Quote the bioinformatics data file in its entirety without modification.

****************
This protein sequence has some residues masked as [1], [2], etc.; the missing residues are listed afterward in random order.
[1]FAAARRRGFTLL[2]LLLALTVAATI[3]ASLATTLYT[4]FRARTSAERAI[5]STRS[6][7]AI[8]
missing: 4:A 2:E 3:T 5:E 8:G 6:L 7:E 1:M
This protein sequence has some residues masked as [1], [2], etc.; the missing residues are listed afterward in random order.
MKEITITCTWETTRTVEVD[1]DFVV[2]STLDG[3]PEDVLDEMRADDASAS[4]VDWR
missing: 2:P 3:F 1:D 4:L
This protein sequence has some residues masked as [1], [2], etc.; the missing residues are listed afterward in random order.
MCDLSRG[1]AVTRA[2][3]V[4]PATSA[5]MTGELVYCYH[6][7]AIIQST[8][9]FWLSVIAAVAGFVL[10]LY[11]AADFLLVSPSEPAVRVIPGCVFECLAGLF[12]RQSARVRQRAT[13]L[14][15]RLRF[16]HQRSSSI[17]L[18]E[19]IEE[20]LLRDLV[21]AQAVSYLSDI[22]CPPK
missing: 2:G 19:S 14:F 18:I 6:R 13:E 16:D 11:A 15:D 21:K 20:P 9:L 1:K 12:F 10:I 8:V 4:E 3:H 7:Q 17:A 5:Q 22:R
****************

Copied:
This protein sequence has some residues masked as [1], [2], etc.; the missing residues are listed afterward in random order.
[1]FAAARRRGFTLL[2]LLLALTVAATI[3]ASLATTLYT[4]FRARTSAERAI[5]STRS[6][7]AI[8]
missing: 4:A 2:E 3:T 5:E 8:G 6:L 7:E 1:M
This protein sequence has some residues masked as [1], [2], etc.; the missing residues are listed afterward in random order.
MKEITITCTWETTRTVEVD[1]DFVV[2]STLDG[3]PEDVLDEMRADDASAS[4]VDWR
missing: 2:P 3:F 1:D 4:L
This protein sequence has some residues masked as [1], [2], etc.; the missing residues are listed afterward in random order.
MCDLSRG[1]AVTRA[2][3]V[4]PATSA[5]MTGELVYCYH[6][7]AIIQST[8][9]FWLSVIAAVAGFVL[10]LY[11]AADFLLVSPSEPAVRVIPGCVFECLAGLF[12]RQSARVRQRAT[13]L[14][15]RLRF[16]HQRSSSI[17]L[18]E[19]IEE[20]LLRDLV[21]AQAVSYLSDI[22]CPPK
missing: 2:G 19:S 14:F 18:I 6:R 13:E 16:D 11:A 15:D 21:K 20:P 9:L 1:K 12:F 10:I 8:V 4:E 3:H 7:Q 17:A 5:Q 22:R